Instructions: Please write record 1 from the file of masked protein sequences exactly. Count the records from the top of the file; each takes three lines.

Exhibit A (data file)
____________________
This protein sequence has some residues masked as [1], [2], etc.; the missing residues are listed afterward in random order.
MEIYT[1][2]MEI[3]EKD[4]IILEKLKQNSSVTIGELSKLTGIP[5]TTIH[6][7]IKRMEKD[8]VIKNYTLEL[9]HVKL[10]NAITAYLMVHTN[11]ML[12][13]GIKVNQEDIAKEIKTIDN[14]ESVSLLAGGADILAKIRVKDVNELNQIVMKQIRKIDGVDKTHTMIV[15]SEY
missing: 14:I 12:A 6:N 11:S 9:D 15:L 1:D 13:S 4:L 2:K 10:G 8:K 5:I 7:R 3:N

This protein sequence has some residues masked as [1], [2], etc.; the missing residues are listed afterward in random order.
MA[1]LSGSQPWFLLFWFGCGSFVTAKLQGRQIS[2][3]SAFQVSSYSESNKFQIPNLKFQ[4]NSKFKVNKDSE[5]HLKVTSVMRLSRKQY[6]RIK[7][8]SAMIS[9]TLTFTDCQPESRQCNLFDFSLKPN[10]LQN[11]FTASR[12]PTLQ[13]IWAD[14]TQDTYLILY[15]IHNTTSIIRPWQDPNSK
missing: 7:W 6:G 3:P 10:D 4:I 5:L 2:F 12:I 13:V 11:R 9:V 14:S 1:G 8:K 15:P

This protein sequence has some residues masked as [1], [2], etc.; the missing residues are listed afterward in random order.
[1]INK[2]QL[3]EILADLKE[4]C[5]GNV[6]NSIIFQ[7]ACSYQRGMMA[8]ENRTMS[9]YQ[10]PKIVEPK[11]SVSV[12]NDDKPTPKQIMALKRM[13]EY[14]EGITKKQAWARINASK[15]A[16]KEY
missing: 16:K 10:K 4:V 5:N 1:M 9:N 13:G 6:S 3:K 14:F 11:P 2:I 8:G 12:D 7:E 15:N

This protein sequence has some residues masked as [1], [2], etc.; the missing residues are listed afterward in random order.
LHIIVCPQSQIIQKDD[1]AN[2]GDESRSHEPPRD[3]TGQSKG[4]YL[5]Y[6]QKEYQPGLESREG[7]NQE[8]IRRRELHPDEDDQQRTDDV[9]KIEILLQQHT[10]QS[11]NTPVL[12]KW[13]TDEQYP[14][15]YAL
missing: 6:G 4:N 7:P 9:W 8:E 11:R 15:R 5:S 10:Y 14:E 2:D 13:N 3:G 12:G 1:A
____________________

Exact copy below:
This protein sequence has some residues masked as [1], [2], etc.; the missing residues are listed afterward in random order.
MEIYT[1][2]MEI[3]EKD[4]IILEKLKQNSSVTIGELSKLTGIP[5]TTIH[6][7]IKRMEKD[8]VIKNYTLEL[9]HVKL[10]NAITAYLMVHTN[11]ML[12][13]GIKVNQEDIAKEIKTIDN[14]ESVSLLAGGADILAKIRVKDVNELNQIVMKQIRKIDGVDKTHTMIV[15]SEY
missing: 14:I 12:A 6:N 11:S 9:D 15:L 1:D 13:S 4:L 2:K 10:G 8:K 5:I 7:R 3:N